This Sunday, we’ll be running the Yorkshire Marathon and I’m… apprehensive, to say the least. Though I’ve trained well, had a very successful 22 mile run and have got my nutrition strategy in the bag, I’m still worried. The great guys at Marathon Talk say – “Half of 26.2 is 20”, and I’ve heard that you run the last 6.2 miles of your marathon with your head, not your legs.
With this knowledge in mind, I’m getting myself prepared for a “Why am I doing this? I want to give up” moment. In short, I need a hero, which is why I’ll be running with a picture of this guy in my pocket.
‘This guy’ was Terry Fox and if ever there was a hero to give you strength at your darkest hour, he was it. A talented high-school athlete, Terry’s sporting career was cut short aged 19 with the discovery of a tumour in his leg. When he was in hospital having his leg amputated, he read an article about an amputee runner and was quietly inspired. In secret from his family, he hatched a plan to push himself further than anyone, amputee or no, had ever done before. Determined that people in the future would be free of the disease, Terry Fox decided to run across Canada to raise funds for cancer research. His dream was to raise $1 for every person in Canada by performing an incredible, inspirational feat of endurance.
Starting in Newfoundland, he ran an average of 26 miles each day Westwards. This was the days before prostheses designed for running existed. Terry ran with a shuffle-run, with blisters bleeding on his stump. He was sunburned and exhausted, but every day he got up and ran another marathon. While he was on his epic journey, his cancer relapsed but he continued to push onwards until he could go no further, as the cancer spread to his lungs. After 143 days, and 3,339 miles, Terry’s ‘Marathon of Hope’ ended. He lived long enough to see the day that the Terry Fox Foundation raised $24.1 million from 24.1 million Canadians, but died in June 1981, aged 23.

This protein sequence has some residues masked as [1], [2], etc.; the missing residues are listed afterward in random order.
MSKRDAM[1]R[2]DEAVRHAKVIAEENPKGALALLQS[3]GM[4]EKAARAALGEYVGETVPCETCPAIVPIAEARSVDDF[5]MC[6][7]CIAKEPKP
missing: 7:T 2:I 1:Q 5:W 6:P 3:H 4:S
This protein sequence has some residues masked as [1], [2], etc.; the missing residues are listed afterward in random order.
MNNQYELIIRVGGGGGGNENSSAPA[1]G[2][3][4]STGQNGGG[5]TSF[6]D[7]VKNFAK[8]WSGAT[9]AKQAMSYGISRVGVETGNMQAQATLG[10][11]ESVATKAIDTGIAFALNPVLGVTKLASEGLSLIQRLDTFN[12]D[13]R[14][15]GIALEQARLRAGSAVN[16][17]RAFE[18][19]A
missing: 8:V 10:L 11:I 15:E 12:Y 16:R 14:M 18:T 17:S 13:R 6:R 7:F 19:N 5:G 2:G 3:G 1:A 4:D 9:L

I can’t do him justice here, so please read more about his story at the Terry Fox Foundation. Inspired by Terry, GB Parathlete Richard Whitehead recently ran a marathon every day from Land’s End to John O’Groats in aid of Sarcoma UK.
I’ve printed out a picture of Terry, and this quote from him on the back:
I was determined to take myself to the limit for this cause.
I’m going to laminate it and keep it in my shorts pocket in case I flag during the Yorkshire Marathon. At 20 miles, I’ll try not to be thinking of myself – I’ll be thinking of Terry Fox, and of Jane Tomlinson and of the money we’re raising for other families affected by cancer.
Terry Fox is my #Mile20Hero – who’s yours?
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